Senators Warren and Rubio Reintroduce Bill to Protect Jobs for Workers Struggling with Student Loans
Bill Text (PDF) | One-Pager (PDF)
Washington, DC - United States Senators Elizabeth Warren (D-Mass.) and Marco Rubio (R-Fla.) today reintroduced the Protecting Job Opportunities for Borrowers (Protecting JOBs) Act (S.609), legislation that would help to ensure borrowers are not inhibited from working solely because they fell behind on their federal student loan payments. Specifically, the Protecting JOBs Act would prevent states from suspending, revoking or denying state professional, teaching, or driver's licenses solely because a borrower falls behind on their federal student loan payments. A one pager of the bill is available here.
"We shouldn't punish people struggling to pay back their student loans by taking away their drivers' or professional licenses, preventing them from going to work and making a living," said Senator Warren. "Our bipartisan bill removes these senseless roadblocks so that borrowers can build better financial futures."
"It is wrong to threaten a borrower's livelihood by rescinding a professional license from those who are struggling to repay student loans, and it deprives hardworking Americans of dignified work," Senator Rubio said. "Our bill fixes this 'catch-22' and ensures that borrowers are able to continue working to pay off their loans, instead of being caught in a modern-day debtors prison."
Beginning two years after enactment, this legislation would prevent states from suspending, revoking, or denying state professional or drivers' licenses solely because borrowers are behind on their federal student loan payments. The bill achieves this goal by using the same statutory structure that requires certain members of the Armed Forces to receive in-state tuition as a condition of the states' colleges and universities receiving certain federal funds under the Higher Education Act.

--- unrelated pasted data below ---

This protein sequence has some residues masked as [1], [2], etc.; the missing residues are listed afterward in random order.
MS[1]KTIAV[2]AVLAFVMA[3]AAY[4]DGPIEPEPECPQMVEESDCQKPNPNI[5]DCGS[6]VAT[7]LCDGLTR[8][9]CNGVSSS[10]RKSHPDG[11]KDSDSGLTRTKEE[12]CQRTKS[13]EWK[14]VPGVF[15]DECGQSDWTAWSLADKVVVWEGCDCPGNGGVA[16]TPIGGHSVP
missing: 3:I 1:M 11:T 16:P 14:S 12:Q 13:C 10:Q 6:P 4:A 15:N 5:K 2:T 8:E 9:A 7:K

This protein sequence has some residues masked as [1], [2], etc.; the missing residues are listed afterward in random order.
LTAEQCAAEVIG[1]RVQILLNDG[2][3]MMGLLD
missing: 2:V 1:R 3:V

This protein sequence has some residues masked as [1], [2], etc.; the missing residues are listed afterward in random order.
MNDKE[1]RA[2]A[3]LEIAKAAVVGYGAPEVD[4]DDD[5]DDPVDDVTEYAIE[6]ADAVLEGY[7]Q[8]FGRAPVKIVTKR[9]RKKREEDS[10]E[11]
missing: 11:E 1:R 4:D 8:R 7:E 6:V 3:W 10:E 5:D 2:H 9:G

The Protecting JOBs Act would:
- Prevent states from denying, suspending, or revoking state-issued:
- driver's licenses;
- teaching licenses;
- professional licenses; or
- a similar form of licensing to lawful employment in a certain field.
- Give states two years to comply.
- Provide borrowers with legal recourse for non-compliance, by allowing them to file for prospective injunctive relief if a state violates the terms of the act.
The Protecting JOBs Act was first introduced by Senators Warren and Rubio in June 2018 and is supported by: AccessLex, American Federation of Teachers, American Nurses Association, American Optometric Association, Center for Law and Social Policy (CLASP), Center for Responsible Lending, Consumer Reports, Federation of American Hospitals, Generation Progress, Heritage Action, Higher Education Loan Coalition, The Institute for College Access & Success, Institute for Justice, National Association of Consumer Bankruptcy Attorneys (NACBA), National Consumer Law Center (on behalf of its low-income clients), National Council of State Boards of Nursing, National Education Association, National Employment Law Project, Opportunity Solutions Project, Pacific Legal Foundation, Public Higher Education Network of Massachusetts, R Street, Student Debt Crisis, Thurgood Marshall College Fund, UnidosUS, United Negro College Fund, and Young Invincibles.
Next Article Previous Article